Benefits and Dangers of EU Enlargement
Empirica, Vol. 29, No. 3, pp. 245-274, 2002
30 Pages Posted: 11 Jul 2004
A new macroeconomic evaluation of EU enlargement is undertaken with a world macroeconomic model taking into account all possible integration effects: trade effects, Single Market effects, factor movements (FDI, migration) and the costs of enlargement. Due to the differences in size of the regions involved, on average the CEEC - measured in terms of real GDP - will gain around ten times more from enlargement than the EU. Hungary and Poland can increase their real GDP by around 8 to 9 percent over a ten year period, the Czech Republic gains a little bit less (5 to 6 percent). The EU on average would gain around 1/2 percent of real GDP over a six year period. Although, on average enlargement is a win-win game, the impact is quite different in the separate EU member states, with Austria, Germany and Italy gaining the most and losses for Spain, Portugal and Denmark. Hence, EU enlargement may not only be beneficial but might be a risky undertaking. Due to the regional different impact, enlargement acts like an exogenous shock leading to asymmetric disturbances in the EU. This could pause the process of business cycle synchronisation and might impair monetary policy in Euroland at the beginning of the enlargement process. A two-step integration of the CEEC into the EU - first the participation in the Single Market and only later into the EMU - is therefore preferable under the aspect of macroeconomic stability in Euroland.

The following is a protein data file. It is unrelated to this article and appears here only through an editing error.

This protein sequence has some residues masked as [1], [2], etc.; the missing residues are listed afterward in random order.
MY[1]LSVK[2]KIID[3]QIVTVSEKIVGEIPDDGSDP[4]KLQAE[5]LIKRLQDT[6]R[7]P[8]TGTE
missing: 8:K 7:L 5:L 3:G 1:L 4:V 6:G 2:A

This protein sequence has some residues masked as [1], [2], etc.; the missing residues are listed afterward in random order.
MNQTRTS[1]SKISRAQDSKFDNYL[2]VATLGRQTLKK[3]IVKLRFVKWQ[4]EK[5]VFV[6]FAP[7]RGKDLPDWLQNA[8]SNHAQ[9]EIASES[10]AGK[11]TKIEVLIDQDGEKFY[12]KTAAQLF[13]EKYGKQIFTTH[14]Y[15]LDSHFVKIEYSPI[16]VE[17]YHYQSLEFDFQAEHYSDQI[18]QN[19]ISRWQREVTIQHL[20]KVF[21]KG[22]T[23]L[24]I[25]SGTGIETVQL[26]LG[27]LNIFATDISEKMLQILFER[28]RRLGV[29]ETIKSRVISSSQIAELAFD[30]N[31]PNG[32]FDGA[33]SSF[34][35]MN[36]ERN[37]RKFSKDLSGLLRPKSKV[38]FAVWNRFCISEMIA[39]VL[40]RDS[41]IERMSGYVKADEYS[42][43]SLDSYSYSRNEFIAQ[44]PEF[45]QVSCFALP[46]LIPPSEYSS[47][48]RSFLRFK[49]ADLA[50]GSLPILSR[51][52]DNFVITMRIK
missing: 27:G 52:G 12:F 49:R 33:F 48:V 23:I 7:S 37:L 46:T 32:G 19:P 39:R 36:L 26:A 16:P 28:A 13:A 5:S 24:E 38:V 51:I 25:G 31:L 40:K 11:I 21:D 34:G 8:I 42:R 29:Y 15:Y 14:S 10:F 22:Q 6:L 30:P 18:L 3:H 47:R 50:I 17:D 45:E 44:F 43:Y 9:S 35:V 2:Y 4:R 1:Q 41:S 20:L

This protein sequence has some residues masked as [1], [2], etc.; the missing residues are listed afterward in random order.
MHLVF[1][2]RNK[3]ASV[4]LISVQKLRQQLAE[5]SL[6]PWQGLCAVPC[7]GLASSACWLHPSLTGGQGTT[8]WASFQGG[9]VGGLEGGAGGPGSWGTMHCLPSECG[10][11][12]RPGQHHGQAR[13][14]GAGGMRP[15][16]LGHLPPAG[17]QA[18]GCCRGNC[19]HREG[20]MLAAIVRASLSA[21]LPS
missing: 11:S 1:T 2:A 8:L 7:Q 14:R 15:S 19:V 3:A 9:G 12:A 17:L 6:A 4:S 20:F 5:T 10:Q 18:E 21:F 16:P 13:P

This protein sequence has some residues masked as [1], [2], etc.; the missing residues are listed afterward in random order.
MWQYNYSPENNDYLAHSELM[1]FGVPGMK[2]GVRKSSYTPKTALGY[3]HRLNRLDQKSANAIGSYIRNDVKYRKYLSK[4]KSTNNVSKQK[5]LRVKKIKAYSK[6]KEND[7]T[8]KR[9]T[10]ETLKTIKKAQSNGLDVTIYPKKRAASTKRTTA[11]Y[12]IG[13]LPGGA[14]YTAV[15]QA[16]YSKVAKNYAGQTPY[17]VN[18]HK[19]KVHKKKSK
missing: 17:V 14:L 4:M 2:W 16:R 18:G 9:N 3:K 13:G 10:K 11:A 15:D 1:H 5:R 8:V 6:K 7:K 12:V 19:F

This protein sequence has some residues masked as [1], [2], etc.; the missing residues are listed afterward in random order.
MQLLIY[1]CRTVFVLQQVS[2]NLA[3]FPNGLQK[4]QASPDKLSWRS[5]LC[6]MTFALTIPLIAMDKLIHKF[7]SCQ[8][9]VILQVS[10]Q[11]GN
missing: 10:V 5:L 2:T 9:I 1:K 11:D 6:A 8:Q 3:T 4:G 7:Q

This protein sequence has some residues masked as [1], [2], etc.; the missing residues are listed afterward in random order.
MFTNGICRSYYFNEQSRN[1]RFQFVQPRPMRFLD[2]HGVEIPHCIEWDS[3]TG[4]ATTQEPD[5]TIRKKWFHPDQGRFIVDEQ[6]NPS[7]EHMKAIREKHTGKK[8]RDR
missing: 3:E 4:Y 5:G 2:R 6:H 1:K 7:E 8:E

Keywords: EU enlargement, European integration, model simulations, EMU
JEL Classification: F020, F150, C530
Suggested Citation: Suggested Citation